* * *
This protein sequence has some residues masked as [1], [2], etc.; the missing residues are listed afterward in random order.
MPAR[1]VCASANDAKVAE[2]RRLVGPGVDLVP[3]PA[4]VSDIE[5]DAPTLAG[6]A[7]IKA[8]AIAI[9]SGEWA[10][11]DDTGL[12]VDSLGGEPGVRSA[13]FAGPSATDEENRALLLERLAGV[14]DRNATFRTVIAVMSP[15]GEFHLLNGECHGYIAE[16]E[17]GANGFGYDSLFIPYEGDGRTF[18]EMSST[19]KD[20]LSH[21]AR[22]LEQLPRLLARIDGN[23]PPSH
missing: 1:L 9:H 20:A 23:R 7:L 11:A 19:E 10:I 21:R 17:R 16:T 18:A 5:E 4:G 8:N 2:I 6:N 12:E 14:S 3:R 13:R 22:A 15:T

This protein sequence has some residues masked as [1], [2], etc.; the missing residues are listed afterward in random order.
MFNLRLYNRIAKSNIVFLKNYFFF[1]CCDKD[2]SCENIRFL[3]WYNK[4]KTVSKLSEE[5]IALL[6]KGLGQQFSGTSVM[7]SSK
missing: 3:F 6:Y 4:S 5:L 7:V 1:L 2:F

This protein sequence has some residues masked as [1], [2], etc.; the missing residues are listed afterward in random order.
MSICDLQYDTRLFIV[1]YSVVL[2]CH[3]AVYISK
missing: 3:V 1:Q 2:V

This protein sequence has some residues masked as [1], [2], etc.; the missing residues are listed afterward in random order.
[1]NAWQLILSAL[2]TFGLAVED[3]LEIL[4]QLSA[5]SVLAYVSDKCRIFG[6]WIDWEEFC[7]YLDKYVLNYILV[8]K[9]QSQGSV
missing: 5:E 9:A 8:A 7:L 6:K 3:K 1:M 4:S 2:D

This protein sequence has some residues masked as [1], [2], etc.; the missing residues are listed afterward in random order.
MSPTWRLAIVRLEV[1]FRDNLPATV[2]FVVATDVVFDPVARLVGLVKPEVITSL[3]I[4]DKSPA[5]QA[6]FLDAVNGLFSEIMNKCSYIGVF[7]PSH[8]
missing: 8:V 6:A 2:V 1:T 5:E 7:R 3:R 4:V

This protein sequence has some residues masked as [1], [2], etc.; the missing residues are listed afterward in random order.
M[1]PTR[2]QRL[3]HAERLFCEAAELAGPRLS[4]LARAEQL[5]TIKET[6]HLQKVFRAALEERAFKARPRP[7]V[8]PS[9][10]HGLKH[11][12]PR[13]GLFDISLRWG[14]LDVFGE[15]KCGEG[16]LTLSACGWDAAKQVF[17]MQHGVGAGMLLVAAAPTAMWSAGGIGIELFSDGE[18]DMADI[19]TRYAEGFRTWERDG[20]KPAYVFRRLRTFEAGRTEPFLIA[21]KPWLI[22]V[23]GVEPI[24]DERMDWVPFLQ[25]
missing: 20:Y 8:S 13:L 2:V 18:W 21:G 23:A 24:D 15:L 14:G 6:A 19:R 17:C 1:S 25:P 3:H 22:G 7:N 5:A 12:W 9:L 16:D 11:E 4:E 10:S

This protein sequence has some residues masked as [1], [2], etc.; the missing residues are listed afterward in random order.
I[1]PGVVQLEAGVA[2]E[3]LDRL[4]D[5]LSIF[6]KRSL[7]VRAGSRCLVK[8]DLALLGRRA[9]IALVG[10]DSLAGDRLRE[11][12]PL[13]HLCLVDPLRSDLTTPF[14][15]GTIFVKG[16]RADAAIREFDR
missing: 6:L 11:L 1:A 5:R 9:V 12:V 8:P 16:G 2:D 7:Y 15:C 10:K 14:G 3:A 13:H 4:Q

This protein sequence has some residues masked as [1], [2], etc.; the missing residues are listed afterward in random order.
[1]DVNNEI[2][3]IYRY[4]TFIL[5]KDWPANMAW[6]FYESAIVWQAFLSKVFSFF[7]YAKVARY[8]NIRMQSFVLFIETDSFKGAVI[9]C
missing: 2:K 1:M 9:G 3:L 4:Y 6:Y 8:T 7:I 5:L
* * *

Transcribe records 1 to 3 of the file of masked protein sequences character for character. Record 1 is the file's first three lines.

This protein sequence has some residues masked as [1], [2], etc.; the missing residues are listed afterward in random order.
MPAR[1]VCASANDAKVAE[2]RRLVGPGVDLVP[3]PA[4]VSDIE[5]DAPTLAG[6]A[7]IKA[8]AIAI[9]SGEWA[10][11]DDTGL[12]VDSLGGEPGVRSA[13]FAGPSATDEENRALLLERLAGV[14]DRNATFRTVIAVMSP[15]GEFHLLNGECHGYIAE[16]E[17]GANGFGYDSLFIPYEGDGRTF[18]EMSST[19]KD[20]LSH[21]AR[22]LEQLPRLLARIDGN[23]PPSH
missing: 1:L 9:H 20:A 23:R 7:L 11:A 19:E 10:I 21:R 17:R 16:T 18:A 5:E 4:G 8:N 2:I 6:N 12:E 14:S 3:R 13:R 22:A 15:T

This protein sequence has some residues masked as [1], [2], etc.; the missing residues are listed afterward in random order.
MFNLRLYNRIAKSNIVFLKNYFFF[1]CCDKD[2]SCENIRFL[3]WYNK[4]KTVSKLSEE[5]IALL[6]KGLGQQFSGTSVM[7]SSK
missing: 3:F 6:Y 4:S 5:L 7:V 1:L 2:F

This protein sequence has some residues masked as [1], [2], etc.; the missing residues are listed afterward in random order.
MSICDLQYDTRLFIV[1]YSVVL[2]CH[3]AVYISK
missing: 3:V 1:Q 2:V